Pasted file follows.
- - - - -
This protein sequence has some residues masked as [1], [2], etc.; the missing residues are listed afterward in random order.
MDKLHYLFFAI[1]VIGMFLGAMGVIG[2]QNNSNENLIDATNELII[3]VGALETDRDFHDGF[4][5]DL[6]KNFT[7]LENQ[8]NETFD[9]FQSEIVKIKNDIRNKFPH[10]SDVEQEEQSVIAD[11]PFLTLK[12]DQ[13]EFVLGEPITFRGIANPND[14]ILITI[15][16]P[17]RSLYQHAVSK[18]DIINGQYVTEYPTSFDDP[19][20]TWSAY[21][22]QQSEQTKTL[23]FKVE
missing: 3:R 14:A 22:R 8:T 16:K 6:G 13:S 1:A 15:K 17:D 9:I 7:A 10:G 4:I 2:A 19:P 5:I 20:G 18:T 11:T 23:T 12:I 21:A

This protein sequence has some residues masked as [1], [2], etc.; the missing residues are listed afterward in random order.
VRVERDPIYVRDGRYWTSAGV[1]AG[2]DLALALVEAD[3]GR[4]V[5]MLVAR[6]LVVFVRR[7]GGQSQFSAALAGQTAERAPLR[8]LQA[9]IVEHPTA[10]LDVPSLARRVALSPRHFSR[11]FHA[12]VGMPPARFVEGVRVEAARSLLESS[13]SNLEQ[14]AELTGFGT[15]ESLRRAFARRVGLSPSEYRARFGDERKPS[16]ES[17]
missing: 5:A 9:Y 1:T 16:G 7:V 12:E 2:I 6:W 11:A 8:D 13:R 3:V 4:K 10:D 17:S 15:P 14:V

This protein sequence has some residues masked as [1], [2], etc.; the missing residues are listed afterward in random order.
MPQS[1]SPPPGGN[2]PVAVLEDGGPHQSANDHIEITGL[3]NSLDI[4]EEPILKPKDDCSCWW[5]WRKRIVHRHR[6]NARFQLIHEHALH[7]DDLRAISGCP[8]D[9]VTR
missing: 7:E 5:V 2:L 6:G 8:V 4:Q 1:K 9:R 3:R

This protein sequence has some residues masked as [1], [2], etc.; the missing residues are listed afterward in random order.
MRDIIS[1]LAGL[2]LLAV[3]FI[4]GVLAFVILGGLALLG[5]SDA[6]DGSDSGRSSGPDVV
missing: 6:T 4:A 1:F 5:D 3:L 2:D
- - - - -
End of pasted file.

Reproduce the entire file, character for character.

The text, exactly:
This protein sequence has some residues masked as [1], [2], etc.; the missing residues are listed afterward in random order.
MDKLHYLFFAI[1]VIGMFLGAMGVIG[2]QNNSNENLIDATNELII[3]VGALETDRDFHDGF[4][5]DL[6]KNFT[7]LENQ[8]NETFD[9]FQSEIVKIKNDIRNKFPH[10]SDVEQEEQSVIAD[11]PFLTLK[12]DQ[13]EFVLGEPITFRGIANPND[14]ILITI[15][16]P[17]RSLYQHAVSK[18]DIINGQYVTEYPTSFDDP[19][20]TWSAY[21][22]QQSEQTKTL[23]FKVE
missing: 3:R 14:A 22:R 8:T 16:K 6:G 13:S 1:A 15:K 17:D 9:I 7:A 10:G 4:I 2:A 19:P 5:I 20:G 18:T 11:T 23:T 12:I 21:A

This protein sequence has some residues masked as [1], [2], etc.; the missing residues are listed afterward in random order.
VRVERDPIYVRDGRYWTSAGV[1]AG[2]DLALALVEAD[3]GR[4]V[5]MLVAR[6]LVVFVRR[7]GGQSQFSAALAGQTAERAPLR[8]LQA[9]IVEHPTA[10]LDVPSLARRVALSPRHFSR[11]FHA[12]VGMPPARFVEGVRVEAARSLLESS[13]SNLEQ[14]AELTGFGT[15]ESLRRAFARRVGLSPSEYRARFGDERKPS[16]ES[17]
missing: 5:A 9:Y 1:T 16:G 7:V 12:E 2:I 6:W 11:A 8:D 13:R 3:V 4:K 10:D 17:S 15:P 14:V

This protein sequence has some residues masked as [1], [2], etc.; the missing residues are listed afterward in random order.
MPQS[1]SPPPGGN[2]PVAVLEDGGPHQSANDHIEITGL[3]NSLDI[4]EEPILKPKDDCSCWW[5]WRKRIVHRHR[6]NARFQLIHEHALH[7]DDLRAISGCP[8]D[9]VTR
missing: 7:E 5:V 2:L 6:G 8:V 4:Q 1:K 9:R 3:R

This protein sequence has some residues masked as [1], [2], etc.; the missing residues are listed afterward in random order.
MRDIIS[1]LAGL[2]LLAV[3]FI[4]GVLAFVILGGLALLG[5]SDA[6]DGSDSGRSSGPDVV
missing: 6:T 4:A 1:F 5:D 3:L 2:D